Piccuta Law Group Wins Civil Rights Case Against Prison Guards Who Had Inmate Assaulted

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Jury finds prison guards violated civil rights by conspiring to break prisoner’s leg and refusing him medical care.

Charles Tony Piccuta and associate standing in front of the United States District Court for the Eastern District of California after the verdict.

The inmate claimed that the guards watched the assault, failed to ring the alarm to stop it and then failed to get him medical care after his leg was fractured in three places.

On May 18, 2017, a jury unanimously found that California prison guards entered a conspiracy to have an inmate assaulted for filing a prison grievance against them. The inmate filed a civil complaint against both prison guards claiming that the guards asked other inmates to assault him when he was housed in Kern Valley State Prison. In the complaint, the inmate claimed that the guards watched the assault, failed to ring the alarm to stop it and then failed to get him medical care after his leg was fractured in three places.

According to the trial transcript, the inmate testified that his bone was sticking through his skin and that his leg was bleeding. He further testified that he had to hop over 300 yards to a prison medical clinic because the guards refused to request medical help. Evidence at trial showed that the inmate required multiple surgeries with hardware to reconstruct his broken leg. According to the trial transcript, the guards claimed that the inmate had told them he slipped and fell and requested to go to medical. The guards further claimed that when the inmate left to receive medical treatment he did not appear in any apparent distress and was walking normally, just slower than usual.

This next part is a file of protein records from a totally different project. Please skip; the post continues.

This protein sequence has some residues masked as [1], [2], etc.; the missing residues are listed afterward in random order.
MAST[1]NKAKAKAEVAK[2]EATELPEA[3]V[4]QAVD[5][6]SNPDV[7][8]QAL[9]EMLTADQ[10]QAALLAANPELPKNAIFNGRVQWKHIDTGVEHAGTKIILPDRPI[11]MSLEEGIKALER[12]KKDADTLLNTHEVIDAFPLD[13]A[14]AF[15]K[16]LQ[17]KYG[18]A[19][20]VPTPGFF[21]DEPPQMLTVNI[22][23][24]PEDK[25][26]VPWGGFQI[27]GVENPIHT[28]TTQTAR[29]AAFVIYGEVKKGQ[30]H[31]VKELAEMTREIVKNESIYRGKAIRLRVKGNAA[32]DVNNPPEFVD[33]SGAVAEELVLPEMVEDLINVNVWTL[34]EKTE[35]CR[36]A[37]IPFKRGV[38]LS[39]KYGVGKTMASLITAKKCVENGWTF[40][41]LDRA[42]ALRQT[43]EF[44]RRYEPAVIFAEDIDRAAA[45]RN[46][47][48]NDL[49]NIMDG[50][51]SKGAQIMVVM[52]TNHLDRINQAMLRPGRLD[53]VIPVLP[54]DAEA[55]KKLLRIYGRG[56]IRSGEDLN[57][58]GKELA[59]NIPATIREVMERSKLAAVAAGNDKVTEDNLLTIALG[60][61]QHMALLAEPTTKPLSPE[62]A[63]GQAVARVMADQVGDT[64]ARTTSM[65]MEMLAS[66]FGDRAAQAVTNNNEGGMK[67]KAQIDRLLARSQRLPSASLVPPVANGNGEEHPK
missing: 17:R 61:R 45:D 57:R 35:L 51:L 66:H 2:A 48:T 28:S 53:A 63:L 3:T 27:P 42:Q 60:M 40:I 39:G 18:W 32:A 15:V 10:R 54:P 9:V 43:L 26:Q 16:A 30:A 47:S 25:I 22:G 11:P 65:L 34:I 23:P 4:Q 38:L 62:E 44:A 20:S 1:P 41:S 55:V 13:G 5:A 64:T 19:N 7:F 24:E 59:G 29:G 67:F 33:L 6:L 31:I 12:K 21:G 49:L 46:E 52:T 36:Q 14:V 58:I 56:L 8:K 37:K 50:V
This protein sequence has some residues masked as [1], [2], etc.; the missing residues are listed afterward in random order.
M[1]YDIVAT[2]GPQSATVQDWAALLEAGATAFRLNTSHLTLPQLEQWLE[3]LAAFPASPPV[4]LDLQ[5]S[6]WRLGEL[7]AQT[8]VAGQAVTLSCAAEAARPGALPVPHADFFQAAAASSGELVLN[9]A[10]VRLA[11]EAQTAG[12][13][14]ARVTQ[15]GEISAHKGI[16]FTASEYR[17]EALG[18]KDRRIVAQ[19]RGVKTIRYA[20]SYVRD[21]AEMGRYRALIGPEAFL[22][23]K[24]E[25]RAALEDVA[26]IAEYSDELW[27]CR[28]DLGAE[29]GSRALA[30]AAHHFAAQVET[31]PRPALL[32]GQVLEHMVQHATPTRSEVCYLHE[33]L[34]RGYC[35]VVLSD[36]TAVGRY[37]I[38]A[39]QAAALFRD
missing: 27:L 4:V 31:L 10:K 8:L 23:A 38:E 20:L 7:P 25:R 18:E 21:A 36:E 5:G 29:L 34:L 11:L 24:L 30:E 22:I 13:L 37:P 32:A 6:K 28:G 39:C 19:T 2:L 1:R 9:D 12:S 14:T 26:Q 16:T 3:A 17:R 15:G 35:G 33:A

Court records show that two doctors who treated the inmate testified at trial. According to the trial transcript, both doctors said that they did not believe the inmate would have been able to walk normally, much less bear weight, on the injured leg. The trial transcript, further revealed that several other inmates also testified as to the conspiracy and assault.

According to the court minutes, the trial lasted three and a half days before going to the jury and the jury only deliberated for three and a half hours. The jury reached a verdict in favor of the inmate on all claims. The claims included: 1) conspiracy; 2) violation of First Amendment rights for retaliation; 3) violation of Eighth Amendment rights for failing to protect; and violation of Eighth Amendment rights for cruel and unusual punishment. The jury awarded the inmate $100,000.00 in compensatory damages and $30,000.00 in punitive damages.

The case was tried in the United States District Court for the Eastern District of California and entitled Kevin Darnell Bryant v. Patrick Gallagher, Et Al. (1:11-CV-00446). The case was before the Honorable Barbara A. McAuliffe and Defended by the California Attorney General’s Office. According to the court docket, the case was filed in 2010 and took seven years to get to trial.

The inmate was represented by personal injury attorney Charles Tony Piccuta from the Piccuta Law Group, LLP. Prior to finding Piccuta, the inmate had contacted over 140 other attorneys and multiple civil rights and prison legal help groups. None of them wanted to take on the case. Piccuta agreed to take the case in October of 2016 just three weeks before the case was originally scheduled for trial. The Piccuta Law Group has offices in Monterey and San Jose, California and Scottsdale, Arizona.

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Charles Tony Piccuta

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